“O all ye who love Me, consider how I was compared to a thief . . . or rather valued lower than a degraded criminal, one of the wickedest of men. Hear their cries of rage against Me and their vociferous clamors for My death.

“Far from seeking to escape this affront, I lovingly accepted it for love of souls, for love of you . . . desirous of showing you that My love was leading Me not only to death, but to contempt, ignominy and hatred of those very men for whom I should shed My blood in such profusion.

“I was treated as a disturber of the peace, as insane, a madman, and I accepted it all with the utmost meekness and humility.

“Do you think that in My human nature I felt no repugnance and grief? . . . I willed to know experimentally all that would have to be undergone by you, that you might draw strength from My example for all the circumstances of your life. So I did not free Myself, though this would have been easy, I accepted all lovingly, that thus fortified you might understand how to sacrifice every repugnance in order to accomplish the holy Will of God, My Father . . . repair His glory . . . expiate the sins of the world and win the salvation of many souls.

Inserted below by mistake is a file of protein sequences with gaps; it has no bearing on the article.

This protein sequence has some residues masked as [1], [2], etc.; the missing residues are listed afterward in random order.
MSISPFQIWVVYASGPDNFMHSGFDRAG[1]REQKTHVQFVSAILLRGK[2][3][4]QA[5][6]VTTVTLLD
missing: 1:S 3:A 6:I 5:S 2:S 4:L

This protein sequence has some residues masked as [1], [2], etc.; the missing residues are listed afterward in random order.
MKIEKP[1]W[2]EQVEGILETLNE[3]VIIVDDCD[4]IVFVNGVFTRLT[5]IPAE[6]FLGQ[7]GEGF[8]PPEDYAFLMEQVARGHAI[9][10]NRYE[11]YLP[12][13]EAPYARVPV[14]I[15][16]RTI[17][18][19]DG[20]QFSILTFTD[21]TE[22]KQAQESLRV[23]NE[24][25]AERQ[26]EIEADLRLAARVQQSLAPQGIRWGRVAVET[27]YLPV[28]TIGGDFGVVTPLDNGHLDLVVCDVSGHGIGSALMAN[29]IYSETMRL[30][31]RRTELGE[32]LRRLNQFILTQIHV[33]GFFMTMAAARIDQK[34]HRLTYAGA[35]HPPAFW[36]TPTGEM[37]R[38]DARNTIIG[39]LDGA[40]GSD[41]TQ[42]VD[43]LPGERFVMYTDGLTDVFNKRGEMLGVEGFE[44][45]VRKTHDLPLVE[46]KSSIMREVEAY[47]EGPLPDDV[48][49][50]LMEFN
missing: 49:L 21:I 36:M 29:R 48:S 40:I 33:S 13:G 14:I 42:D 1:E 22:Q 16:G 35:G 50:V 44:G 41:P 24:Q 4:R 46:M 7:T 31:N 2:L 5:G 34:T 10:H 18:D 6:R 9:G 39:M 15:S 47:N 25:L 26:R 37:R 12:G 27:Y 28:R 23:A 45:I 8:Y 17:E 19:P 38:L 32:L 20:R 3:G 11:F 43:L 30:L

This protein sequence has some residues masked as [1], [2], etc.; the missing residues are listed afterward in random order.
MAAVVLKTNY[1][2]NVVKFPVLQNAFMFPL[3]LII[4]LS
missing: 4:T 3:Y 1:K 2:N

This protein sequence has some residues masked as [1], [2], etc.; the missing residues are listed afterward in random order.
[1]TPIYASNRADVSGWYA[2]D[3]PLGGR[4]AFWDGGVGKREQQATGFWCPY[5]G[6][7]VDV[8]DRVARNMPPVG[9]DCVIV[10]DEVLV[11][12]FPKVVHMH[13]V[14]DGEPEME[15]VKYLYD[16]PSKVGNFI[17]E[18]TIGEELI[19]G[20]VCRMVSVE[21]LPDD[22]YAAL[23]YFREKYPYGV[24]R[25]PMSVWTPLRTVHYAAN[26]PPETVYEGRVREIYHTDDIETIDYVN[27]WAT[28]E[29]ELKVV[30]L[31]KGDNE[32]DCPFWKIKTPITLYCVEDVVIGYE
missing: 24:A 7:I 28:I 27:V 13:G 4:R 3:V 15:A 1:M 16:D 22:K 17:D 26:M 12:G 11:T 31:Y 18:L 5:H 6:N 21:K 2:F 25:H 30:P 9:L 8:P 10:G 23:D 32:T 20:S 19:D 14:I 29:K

“Here I once more address Myself to the souls to whom I spoke yesterday. You who are called to a life of perfection, who parley with grace, and answer thus: ‘How can I live in continual obscurity? . . . I am not accustomed to that kind of life . . . to such lowly work . . . my family and friends will think me ridiculous . . . for I am gifted and could be more useful elsewhere, etc.’

“To you I make answer: ‘When I was to be born of poor and humble parents . . . far from My own country and home . . . in a stable . . . in the severest season of the year and the coldest of nights . . . did I hesitate? did I refuse?’